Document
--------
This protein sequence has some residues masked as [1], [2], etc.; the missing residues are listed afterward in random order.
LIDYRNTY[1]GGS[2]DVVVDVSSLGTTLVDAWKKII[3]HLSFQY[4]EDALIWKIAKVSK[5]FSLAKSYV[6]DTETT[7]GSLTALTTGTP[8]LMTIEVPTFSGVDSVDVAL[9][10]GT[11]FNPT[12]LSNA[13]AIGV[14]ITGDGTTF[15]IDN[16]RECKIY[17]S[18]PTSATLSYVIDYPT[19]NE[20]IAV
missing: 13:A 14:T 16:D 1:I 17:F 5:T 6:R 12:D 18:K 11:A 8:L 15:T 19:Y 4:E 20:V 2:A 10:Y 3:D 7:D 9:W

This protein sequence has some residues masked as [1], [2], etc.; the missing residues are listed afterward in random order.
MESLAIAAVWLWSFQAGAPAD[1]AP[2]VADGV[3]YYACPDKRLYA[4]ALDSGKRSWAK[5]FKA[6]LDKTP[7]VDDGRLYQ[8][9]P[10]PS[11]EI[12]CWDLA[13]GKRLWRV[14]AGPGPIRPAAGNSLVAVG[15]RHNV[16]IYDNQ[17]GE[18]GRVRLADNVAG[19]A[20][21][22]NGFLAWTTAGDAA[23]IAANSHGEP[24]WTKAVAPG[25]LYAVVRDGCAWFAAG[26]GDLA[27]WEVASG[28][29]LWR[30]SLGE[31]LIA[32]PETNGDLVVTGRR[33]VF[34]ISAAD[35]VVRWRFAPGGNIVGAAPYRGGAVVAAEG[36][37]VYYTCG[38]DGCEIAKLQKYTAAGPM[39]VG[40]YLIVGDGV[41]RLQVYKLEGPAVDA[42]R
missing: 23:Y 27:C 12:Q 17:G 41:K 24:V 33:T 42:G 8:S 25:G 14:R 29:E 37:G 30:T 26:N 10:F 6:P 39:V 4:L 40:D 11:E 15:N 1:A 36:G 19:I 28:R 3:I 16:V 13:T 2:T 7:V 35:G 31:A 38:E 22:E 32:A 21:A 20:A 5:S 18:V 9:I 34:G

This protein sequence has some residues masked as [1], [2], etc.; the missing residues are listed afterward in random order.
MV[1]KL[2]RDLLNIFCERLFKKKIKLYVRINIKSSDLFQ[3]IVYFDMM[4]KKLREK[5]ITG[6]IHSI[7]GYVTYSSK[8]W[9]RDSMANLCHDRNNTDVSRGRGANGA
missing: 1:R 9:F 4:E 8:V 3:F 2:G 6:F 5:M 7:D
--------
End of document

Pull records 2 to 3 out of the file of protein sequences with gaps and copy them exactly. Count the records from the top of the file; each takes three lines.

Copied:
This protein sequence has some residues masked as [1], [2], etc.; the missing residues are listed afterward in random order.
MESLAIAAVWLWSFQAGAPAD[1]AP[2]VADGV[3]YYACPDKRLYA[4]ALDSGKRSWAK[5]FKA[6]LDKTP[7]VDDGRLYQ[8][9]P[10]PS[11]EI[12]CWDLA[13]GKRLWRV[14]AGPGPIRPAAGNSLVAVG[15]RHNV[16]IYDNQ[17]GE[18]GRVRLADNVAG[19]A[20][21][22]NGFLAWTTAGDAA[23]IAANSHGEP[24]WTKAVAPG[25]LYAVVRDGCAWFAAG[26]GDLA[27]WEVASG[28][29]LWR[30]SLGE[31]LIA[32]PETNGDLVVTGRR[33]VF[34]ISAAD[35]VVRWRFAPGGNIVGAAPYRGGAVVAAEG[36][37]VYYTCG[38]DGCEIAKLQKYTAAGPM[39]VG[40]YLIVGDGV[41]RLQVYKLEGPAVDA[42]R
missing: 23:Y 27:C 12:Q 17:G 41:K 24:V 33:T 42:G 8:S 25:G 14:R 29:E 37:G 30:T 26:N 10:F 6:P 39:V 4:L 40:D 11:E 15:N 1:A 36:G 19:I 28:R 3:I 16:V 13:T 2:T 7:V 35:G 31:A 38:E 22:E 32:A 21:A 20:A 5:S 18:V 9:I 34:G

This protein sequence has some residues masked as [1], [2], etc.; the missing residues are listed afterward in random order.
MV[1]KL[2]RDLLNIFCERLFKKKIKLYVRINIKSSDLFQ[3]IVYFDMM[4]KKLREK[5]ITG[6]IHSI[7]GYVTYSSK[8]W[9]RDSMANLCHDRNNTDVSRGRGANGA
missing: 1:R 9:F 4:E 8:V 3:F 2:G 6:F 5:M 7:D